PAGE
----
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At the height of the Arts and Crafts movement, one Swedish government official built his family a sprawling townhouse in Stockholm’s upscale Östermalm neighborhood. In brick and wood, the century-old manse is a very Swedish interpretation of domestic architecture popular at the time.

Though its original residents have long since departed, the house still welcomes visitors as Ett Hem, a 12-bedroom boutique hotel on a leafy Stockholm street. It’s a name that suitably translates to “a home.”

“We wanted to keep the ongoing story of the home the house once contained, honoring its true identity instead of making something up,” says Jeanette Mix, the hotel’s owner. To that end, Ett Hem is like a time machine teetering between 1910 and present day, snatching elements from each thanks to interior designer Ilse Crawford’s sweet spot between contemporary Scandinavian design and local antiques. Natural materials like wood and marble coexist with mid-century lighting and 21st-century art, while a cast-iron stove sits atop heated floors (a modern luxury on frosty Swedish mornings).

The atmosphere is elegantly eclectic—a pointed reference to the home’s first inhabitants. They took inspiration from Karin Larsson when furnishing the house, adopting the artist’s penchant for colorful hand-me-downs and DIY pieces long before either was fashionable. Crawford appears to have run Larsson’s decorating style through a sepia machine, settling on a soothing, neutral interpretation of the rainbow hues she favored.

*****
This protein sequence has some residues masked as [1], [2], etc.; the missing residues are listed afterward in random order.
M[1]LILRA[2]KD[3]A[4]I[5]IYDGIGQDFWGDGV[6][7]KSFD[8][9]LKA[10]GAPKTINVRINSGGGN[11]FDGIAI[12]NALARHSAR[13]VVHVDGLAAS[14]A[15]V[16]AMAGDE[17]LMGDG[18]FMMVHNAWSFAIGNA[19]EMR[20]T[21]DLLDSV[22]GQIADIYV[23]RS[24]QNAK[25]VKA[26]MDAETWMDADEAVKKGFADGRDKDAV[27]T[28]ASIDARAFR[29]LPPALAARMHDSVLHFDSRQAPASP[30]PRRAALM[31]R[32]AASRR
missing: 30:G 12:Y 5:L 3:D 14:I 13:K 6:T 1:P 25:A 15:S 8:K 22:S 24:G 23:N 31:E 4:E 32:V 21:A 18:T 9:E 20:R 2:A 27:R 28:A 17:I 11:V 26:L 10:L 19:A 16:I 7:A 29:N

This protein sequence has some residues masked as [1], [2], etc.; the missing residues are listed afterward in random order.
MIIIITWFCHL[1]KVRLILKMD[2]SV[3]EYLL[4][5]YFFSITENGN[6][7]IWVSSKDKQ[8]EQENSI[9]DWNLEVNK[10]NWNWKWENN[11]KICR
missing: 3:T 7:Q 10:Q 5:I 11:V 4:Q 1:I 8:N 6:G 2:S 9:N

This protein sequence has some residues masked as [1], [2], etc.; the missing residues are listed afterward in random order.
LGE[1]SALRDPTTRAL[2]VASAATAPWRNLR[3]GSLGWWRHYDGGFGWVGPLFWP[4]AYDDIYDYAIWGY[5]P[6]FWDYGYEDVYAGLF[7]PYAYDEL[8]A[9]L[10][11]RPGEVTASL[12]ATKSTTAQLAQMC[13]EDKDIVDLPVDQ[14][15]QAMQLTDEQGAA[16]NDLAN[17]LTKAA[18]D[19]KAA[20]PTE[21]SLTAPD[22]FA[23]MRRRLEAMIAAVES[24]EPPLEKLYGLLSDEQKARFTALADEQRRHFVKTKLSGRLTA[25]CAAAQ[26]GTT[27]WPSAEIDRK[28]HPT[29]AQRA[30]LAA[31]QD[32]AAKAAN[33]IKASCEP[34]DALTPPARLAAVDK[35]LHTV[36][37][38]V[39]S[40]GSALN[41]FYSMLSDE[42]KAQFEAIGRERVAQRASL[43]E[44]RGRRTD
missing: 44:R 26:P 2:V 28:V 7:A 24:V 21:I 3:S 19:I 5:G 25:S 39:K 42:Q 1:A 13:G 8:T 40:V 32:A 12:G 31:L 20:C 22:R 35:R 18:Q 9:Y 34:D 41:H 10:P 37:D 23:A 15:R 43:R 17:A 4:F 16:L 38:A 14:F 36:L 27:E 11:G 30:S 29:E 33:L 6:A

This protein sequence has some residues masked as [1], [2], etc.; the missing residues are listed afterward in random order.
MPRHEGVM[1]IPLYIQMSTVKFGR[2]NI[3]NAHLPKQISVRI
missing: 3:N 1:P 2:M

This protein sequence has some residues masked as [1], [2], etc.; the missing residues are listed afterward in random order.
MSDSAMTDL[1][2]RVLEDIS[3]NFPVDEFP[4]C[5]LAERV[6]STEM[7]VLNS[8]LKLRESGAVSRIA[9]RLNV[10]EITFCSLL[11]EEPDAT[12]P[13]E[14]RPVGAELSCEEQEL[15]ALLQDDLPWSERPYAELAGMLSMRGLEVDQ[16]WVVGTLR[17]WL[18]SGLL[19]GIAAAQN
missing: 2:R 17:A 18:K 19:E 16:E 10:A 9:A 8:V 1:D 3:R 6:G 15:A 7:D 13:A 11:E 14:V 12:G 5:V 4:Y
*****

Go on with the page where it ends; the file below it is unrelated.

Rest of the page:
Visitors are invited to treat the hotel as their own home: meander the leafy courtyard, pull volumes from wall-to-wall bookshelves, cozy up by the fireplace or snack in the communal kitchen (Jeanette’s favorite spot in the house). “The smells are divine and chatting with the chefs is always inspirational,” she explains, adding that she looks forward to the locally grown white asparagus, morels and spring chicken the new season brings. “We always include all guests in our daily life.”

One comes to expect this sort of welcome in Sweden. “You don’t see the hierarchy you see in other countries,” Mix says. “It creates a wonderful feeling among the staff—one that carries over to our guests. The atmosphere is informal, honest and genuine, all hallmarks of Swedish hospitality.”

This story originally appeared on Skandiastyle.com.

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